We have seen that an opening of two diamonds can be used as weak or a one-and-a-half notrump. Some people feel that the opponents compete too easily over a weak two diamonds and open two diamonds with six diamonds and 11 to 15 HCP’s. Using two diamonds as a weak two is the only bid that does not need an alert and prior agreement.
The bidding: South opens two diamonds showing six diamonds, no four-card major and 11 to 15 high card points. North bids two notrump as Ogust asking about the quality of South`s suit and hand. A three-club response shows a minimum hand and a suit that does not have two of the top three honours. Therefore, North decides to let South play three diamonds.
The Lead: Not the ace of spades. West does not have enough trump to ruff so he hardly wants to set up a suit that likely belongs to the opponents. West leads his fourth best heart.
The play: South wins the ace of hearts and plays a small diamond to his jack. It loses and West exits a heart, his fifth best. West wants to keep his defensive footprint low by not opening another suit for the declarer. Any time the defense opens a suit by leading it for the first time, it may save declarer a trick.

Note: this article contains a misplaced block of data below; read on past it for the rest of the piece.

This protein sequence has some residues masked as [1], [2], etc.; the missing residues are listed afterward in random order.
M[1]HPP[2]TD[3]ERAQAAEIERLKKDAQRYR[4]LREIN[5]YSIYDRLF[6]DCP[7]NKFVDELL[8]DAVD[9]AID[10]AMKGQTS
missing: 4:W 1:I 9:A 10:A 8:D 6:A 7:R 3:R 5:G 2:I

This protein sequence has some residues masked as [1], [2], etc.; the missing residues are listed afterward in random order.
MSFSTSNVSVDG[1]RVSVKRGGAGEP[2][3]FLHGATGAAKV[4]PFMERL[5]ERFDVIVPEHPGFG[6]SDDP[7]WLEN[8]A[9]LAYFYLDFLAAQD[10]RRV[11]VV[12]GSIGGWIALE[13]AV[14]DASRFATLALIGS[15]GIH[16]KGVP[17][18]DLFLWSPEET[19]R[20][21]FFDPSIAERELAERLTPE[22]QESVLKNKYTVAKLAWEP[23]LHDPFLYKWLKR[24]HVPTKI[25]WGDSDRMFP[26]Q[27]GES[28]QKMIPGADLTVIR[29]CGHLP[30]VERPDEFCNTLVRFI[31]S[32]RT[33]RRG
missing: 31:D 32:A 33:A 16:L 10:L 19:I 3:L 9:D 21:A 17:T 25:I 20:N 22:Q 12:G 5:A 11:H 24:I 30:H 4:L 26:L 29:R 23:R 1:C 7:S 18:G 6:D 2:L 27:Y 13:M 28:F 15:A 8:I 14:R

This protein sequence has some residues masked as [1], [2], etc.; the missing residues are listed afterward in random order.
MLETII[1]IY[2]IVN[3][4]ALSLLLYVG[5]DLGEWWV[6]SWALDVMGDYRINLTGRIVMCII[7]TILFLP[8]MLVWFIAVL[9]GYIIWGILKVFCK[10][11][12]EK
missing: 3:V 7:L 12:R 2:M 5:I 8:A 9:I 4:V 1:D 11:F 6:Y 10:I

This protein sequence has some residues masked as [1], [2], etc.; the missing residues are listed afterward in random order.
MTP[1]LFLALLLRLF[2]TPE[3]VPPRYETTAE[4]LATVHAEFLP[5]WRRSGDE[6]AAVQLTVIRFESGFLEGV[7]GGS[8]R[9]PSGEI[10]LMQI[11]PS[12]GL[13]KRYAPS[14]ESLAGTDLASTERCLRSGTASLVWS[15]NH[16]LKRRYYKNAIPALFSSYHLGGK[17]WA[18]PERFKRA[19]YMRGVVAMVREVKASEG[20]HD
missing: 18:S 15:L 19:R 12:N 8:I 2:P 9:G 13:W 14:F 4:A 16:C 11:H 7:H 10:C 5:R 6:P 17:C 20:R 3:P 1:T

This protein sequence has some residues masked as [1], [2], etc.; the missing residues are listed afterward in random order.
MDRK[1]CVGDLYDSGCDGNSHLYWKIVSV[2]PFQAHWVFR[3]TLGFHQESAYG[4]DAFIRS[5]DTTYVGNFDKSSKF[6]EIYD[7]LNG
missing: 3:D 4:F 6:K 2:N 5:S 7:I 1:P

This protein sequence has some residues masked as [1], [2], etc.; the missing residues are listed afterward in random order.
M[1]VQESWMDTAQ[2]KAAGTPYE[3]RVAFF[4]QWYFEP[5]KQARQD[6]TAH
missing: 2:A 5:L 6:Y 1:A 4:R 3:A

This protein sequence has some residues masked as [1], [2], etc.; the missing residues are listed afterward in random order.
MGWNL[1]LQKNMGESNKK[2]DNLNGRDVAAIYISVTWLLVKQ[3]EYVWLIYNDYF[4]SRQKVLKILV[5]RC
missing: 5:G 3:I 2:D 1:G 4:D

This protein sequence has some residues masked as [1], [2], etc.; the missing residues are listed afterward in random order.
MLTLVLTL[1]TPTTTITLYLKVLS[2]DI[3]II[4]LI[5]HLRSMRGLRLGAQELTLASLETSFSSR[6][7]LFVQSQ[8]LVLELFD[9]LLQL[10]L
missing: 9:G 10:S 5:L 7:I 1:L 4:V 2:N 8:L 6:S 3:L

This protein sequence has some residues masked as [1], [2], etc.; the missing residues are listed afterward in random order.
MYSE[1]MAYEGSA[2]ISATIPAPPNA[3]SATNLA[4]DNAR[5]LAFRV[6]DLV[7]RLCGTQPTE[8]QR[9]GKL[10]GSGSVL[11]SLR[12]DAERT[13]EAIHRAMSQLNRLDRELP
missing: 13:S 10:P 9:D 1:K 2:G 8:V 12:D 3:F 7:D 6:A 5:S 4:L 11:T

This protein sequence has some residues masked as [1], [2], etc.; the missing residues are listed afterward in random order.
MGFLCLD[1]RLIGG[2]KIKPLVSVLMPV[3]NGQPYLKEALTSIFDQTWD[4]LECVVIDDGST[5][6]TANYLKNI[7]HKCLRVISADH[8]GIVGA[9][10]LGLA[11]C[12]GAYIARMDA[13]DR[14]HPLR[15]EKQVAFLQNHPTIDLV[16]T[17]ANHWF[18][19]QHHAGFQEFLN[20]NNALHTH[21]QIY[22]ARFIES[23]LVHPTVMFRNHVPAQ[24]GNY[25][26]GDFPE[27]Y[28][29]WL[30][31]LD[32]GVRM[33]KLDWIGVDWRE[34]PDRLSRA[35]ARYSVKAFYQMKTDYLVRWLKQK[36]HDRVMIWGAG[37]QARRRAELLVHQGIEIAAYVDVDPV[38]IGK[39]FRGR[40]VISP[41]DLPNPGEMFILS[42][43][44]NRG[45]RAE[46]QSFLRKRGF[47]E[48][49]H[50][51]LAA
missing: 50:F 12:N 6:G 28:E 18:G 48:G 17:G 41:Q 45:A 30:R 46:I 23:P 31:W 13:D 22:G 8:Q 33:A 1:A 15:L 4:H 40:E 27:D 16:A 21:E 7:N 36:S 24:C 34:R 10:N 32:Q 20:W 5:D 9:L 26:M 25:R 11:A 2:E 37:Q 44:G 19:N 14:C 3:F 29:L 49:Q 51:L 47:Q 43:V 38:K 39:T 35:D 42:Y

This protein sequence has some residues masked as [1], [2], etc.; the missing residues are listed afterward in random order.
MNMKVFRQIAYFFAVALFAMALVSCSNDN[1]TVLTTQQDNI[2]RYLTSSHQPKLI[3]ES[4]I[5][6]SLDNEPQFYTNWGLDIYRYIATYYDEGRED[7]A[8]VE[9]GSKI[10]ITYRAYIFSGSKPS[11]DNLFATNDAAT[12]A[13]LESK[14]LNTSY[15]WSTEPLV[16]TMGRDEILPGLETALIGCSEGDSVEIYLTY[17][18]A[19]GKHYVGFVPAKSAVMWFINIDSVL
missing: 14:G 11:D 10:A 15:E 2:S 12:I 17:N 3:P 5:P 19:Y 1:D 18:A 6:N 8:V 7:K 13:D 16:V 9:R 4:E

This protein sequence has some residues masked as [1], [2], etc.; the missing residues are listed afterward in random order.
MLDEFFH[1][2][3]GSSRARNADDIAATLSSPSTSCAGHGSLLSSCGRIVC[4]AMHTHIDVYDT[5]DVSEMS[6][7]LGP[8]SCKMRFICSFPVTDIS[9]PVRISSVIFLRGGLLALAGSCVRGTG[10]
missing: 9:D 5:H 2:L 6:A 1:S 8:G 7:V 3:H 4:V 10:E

South wins his king and ruffs his third heart and then plays the last diamond in dummy to his ten. It wins and he cashes the ace of trump drawing East’s third and last trump.
Declarer leads the jack of spades which West wins. West knows declarer has six cards left, three of which are trump. Therefore West cashes his ace of clubs since South can pitch a club on dummy’s spades.
Result: 3DS+1 for +130
Note: Against notrump by North, East should lead a major because the opponents did not explore for a major fit. With likely no entries, East leads the eight of hearts.
Do You Have The Basics? Q6: Partner leads the Ace of clubs, and you have K432, what club do you play under the ace and what club do you first discard using standard signals? See column 176 at watsongallery.ca for the answer.